MORGANTOWN, W.Va. — Amid suggestions West Virginia under-utilized its running game in a 33-23 loss to Alabama, quarterback Clint Trickett estimated he changed 10 to 15 plays to passes based on the defensive alignment.
“That’s football—you go where they’re not and do what they’re not,” he said Tuesday.
Afforded more play-checking flexibility than last season when he didn’t fully understand the offense, Trickett’s 365 passing yards were a career-high. On the flip side, the Mountaineers netted only 28 rushing.
Trickett said some calls were outright running plays switched to passes, while at other times he went to the line with an either/or option. The resulting breakdown was 48 designed pass plays—counting the three sacks—and only 21 runs.
Offensive coordinator Shannon Dawson said after the game the offense needed to feed its running backs more. By Tuesday, with two days of film-study providing clarity, he said Trickett made the proper decision on all but three or four plays.
Head coach Dana Holgorsen didn’t find the run/pass ratio too one-dimensional.
“We pulled it and threw some screen passes, which technically is a run play. A couple of those plays downfield were (initially) run plays—we just pulled it and threw it down that way,” he said. “We could have probably called a few more run plays, but I was happy with what it was. It opened up some of the pass-game numbers.”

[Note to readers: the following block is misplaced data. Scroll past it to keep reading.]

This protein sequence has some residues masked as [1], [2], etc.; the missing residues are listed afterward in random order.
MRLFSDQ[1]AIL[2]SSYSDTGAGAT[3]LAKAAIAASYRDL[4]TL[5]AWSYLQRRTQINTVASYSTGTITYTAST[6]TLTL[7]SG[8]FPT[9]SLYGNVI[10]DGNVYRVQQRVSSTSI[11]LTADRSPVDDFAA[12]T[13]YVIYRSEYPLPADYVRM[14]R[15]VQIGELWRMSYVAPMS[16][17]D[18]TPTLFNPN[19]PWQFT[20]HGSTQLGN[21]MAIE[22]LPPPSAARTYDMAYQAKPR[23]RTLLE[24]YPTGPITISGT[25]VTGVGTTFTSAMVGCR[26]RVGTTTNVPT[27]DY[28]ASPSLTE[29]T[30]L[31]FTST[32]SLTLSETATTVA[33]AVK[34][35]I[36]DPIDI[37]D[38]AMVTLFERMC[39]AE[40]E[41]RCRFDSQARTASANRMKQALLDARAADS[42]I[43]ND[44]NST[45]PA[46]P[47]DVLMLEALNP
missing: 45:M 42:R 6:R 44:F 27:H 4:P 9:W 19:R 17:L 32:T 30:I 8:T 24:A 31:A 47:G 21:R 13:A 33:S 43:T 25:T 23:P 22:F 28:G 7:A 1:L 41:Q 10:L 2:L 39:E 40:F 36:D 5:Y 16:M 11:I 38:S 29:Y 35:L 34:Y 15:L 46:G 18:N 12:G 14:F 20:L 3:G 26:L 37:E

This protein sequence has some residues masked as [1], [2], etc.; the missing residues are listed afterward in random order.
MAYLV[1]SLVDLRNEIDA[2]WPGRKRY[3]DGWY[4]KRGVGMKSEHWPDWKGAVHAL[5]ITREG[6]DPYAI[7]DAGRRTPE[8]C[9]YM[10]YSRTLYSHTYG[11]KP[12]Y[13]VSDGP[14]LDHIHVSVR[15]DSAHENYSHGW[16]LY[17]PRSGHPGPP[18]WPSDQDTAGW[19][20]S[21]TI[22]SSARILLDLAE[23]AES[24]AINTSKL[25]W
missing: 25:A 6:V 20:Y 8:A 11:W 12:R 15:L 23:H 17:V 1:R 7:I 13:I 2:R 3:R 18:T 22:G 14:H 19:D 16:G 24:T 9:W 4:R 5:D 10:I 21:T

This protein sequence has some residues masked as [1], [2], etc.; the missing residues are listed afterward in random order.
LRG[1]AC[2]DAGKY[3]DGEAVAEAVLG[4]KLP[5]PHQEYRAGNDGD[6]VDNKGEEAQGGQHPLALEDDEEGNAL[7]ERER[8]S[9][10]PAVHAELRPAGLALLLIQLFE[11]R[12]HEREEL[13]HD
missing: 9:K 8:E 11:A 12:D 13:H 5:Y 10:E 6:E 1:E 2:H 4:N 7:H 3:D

In the second half, West Virginia ran 29 designed pass plays to only seven runs. Those seven carries netted 5 yards.
“Who ever got into them at halftime, the linebackers filled a little different,” Dawson said. “Coming out of halftime they were going to take away the run. … Would you rather me hand the ball off 30 times into a bad box? No? Well, that’s not what we did. If they put more people in the box, we’re probably going to throw it 90 percent of the time.
“A lot of the time, the defense dictates how much you run or how well you run. (Alabama’s) defensive philosophy is they do not want you to run the ball on them. Period. We could have sat there and tried to, if that would’ve made everybody happy, but I’d rather try to win the damn game.”
It also might have boiled down to being overmatched by the Tide’s defensive front. During the past three seasons, Alabama ranked No. 1, No. 1 and No. 7 nationally in rush defense.
“They’re just hard to run against,” Holgorsen said. “It’s hard to line up and average 5, 6 yards a play against those guys. They’re big. They’ve got great depth—they played 12 defensive linemen—and they get off blocks.”
Did White get Bama CB benched? After Kevin White made seven catches for 115 yards against cornerback Brandon Sylve, the Crimson Tide swapped Cyrus Jones to shadow White for the final four series (resulting in two catches for another 28 yards).
At Tuesday’s practice in Tuscaloosa, Sylve was working with the second-team, demoted in favor of sophomore Eddie Jackson, who missed the WVU game while recovering from knee surgery.
White goes wild: White’s career-best performance also led Alabama to shade more safety help to his side.
“He draws a lot of attention, just by his body type, but when you make those (big) plays you’re going to get that extra attention,” Trickett said. “He’s going to be double-teamed a lot this year, and he’s still going to be able to make those plays.
“He’s a heck of a player. You can put it in places where maybe you can’t with other guys and he still comes down with it. That’s why you recruit those big guys like that.”